Tuesday, September 17, 2019

“The Virgin Trial”: A Case For Your Consideration.

A virgin princess, a grab for power, a lust for love, violence against women, jealousy, ambition and a family at odds with itself makes for some powerful drama. In the skilled hands and keen eyes of director Rob Lutfy, and with a sensational cast of seven seasoned actors, Kate Hennig’s “The Virgin Trial” is more than ready for prime time. It will be playing on Cygnet’s stage in Old Town through Oct. 6th. Run, don’t walk.

It’s the second in her trilogy (The first, “The Last Wife” was seen at Cygnet last year in an excellent production). ‘Trial’ will be followed at some point, by her third “Mother’s Daughter” shown recently at Canada’s Stratford Festival.

As of now putting the three together, one might call them her ‘Tudor Queens Trilogy’. Since Elizabeth’s reign lasted a little over 40 years, I’m sure Ms. Hennig will manage a few more tid bits in the way of plays.

Lufty eats this stuff up and thankfully so. He may not be the King of England but he certainly reigns as champion of Hennig. “The Virgin Trial” is a San Diego premiere as was “The Last Wife”.  

‘Trial’, the companion piece, is a slight overlap of the continuing saga for power, ambition, greed, sex and loyalty as the then royal family struggles for its place in the history of Queen Elisabeth I

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Elizabeth’s uncle Ted Seymour Lord Protector, (Tom Stephenson) and his partner in crime or the uptight lady of the court Eleanor (Lisel Gorell- Getz) ‘with the tape recorder, are in the middle of questioning the young princess as the play opens. One does get the sense from the get-go that justice is not a top priority on their get to know the facts check off list. (“So I’m free to go”?)

The topic was treason and young Bess was being accused of and questioned for plotting to kill her younger half- brother Edward. He was sickly and only nine and as heir apparent to the throne after Henry VIII’s death he needed adult advice. That was how it stood until…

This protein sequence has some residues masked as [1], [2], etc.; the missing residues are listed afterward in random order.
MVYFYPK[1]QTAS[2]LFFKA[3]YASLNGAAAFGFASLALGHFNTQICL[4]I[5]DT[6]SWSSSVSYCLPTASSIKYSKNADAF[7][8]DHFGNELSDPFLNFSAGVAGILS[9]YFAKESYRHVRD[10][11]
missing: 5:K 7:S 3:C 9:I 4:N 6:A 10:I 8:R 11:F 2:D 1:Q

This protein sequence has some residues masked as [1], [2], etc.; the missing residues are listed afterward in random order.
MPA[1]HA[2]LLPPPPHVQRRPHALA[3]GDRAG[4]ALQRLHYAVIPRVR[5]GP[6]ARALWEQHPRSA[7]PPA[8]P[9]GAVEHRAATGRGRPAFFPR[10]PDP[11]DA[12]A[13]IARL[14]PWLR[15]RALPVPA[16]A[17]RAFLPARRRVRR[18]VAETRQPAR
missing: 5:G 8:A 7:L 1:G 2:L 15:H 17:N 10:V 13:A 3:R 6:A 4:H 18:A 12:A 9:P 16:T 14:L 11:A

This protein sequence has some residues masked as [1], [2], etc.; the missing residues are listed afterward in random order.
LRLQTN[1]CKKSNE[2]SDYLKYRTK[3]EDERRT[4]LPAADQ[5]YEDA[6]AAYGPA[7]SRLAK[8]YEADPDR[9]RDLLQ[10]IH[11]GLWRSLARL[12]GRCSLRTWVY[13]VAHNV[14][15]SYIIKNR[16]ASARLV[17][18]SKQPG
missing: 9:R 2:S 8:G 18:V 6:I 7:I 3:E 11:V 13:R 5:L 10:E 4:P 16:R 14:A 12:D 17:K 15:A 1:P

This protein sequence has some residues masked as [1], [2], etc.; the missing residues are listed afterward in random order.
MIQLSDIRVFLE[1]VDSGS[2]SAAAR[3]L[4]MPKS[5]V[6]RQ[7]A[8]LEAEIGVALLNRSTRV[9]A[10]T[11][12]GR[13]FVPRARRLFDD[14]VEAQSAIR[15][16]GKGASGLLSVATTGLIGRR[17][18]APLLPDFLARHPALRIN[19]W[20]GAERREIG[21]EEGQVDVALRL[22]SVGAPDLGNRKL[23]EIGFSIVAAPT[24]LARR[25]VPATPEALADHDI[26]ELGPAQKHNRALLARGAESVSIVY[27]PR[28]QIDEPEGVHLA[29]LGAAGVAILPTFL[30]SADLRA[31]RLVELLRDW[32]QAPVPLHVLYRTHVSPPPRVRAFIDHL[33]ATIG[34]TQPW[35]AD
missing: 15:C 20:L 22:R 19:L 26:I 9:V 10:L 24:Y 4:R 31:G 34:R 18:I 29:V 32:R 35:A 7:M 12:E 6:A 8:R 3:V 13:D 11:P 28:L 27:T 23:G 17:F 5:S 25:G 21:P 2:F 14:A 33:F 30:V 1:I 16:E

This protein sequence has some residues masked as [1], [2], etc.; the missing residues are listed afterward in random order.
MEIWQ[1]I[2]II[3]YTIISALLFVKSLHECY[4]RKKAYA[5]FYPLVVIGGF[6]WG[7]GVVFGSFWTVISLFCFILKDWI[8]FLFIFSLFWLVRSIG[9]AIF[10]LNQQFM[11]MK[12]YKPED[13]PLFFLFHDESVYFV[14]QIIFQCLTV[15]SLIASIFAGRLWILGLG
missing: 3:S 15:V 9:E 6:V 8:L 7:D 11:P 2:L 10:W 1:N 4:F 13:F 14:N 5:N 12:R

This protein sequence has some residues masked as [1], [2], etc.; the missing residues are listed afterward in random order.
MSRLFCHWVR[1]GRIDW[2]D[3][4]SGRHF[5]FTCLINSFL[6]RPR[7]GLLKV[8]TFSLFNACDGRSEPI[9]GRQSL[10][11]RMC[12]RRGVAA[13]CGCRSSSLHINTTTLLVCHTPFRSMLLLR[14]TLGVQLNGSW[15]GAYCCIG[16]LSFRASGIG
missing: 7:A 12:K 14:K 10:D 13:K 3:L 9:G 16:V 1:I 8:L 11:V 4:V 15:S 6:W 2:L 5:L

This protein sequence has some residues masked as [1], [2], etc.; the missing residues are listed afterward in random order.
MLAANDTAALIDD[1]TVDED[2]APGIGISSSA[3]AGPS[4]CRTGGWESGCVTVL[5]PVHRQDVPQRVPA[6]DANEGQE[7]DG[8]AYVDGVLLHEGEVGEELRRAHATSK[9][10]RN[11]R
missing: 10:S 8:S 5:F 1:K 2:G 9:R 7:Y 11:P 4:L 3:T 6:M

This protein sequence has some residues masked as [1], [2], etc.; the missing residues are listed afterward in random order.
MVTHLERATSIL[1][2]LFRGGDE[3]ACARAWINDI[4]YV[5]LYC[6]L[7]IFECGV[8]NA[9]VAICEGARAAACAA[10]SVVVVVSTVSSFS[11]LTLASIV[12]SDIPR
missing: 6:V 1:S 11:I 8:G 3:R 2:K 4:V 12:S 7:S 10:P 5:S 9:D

She would have been the third in line after Mary (Britteny M. Caldwell) her older sister. You know how impatient teen -aged girls are, right?

But did it really happen the way they outlined for her and from what we’ve just seen? It’s for your consideration to decide.
Tom Stephenson, Lisel Gorell-Getz and Olivia Hodson
At the time the kingdom was ruled by a series of Lord Protectors until Edward was of age. Ted Seymour was one of them and he exerted tremendous power over the comings and goings of the court.  Thom Seymour, Ted’s brother was in love with Bess, but married Katherine Parr, Elizabeth’s step -mother while professing his love for the impressionable young teen, referred to as “The Virgin Queen”. 

Bess’ affair with Thom Seymour, who was almost twice her age but in no uncertain terms at the ready to do the bidding to deflower the girl, treats her on the one hand with affection and love letters and brutally on the other. She was torn between loyalty, love  and revenge. Never underestimate a woman scorned. 
Torture in the backfound as as Bess, in the foreground,  is with her cuddly Teddy Bear.
As a young teenager, (15) Hennig portrays Bess as skilled woman/child with enough cunning to out smart her devious oft out of control inquisitors. It comes with a high price, and you can determine how high is high.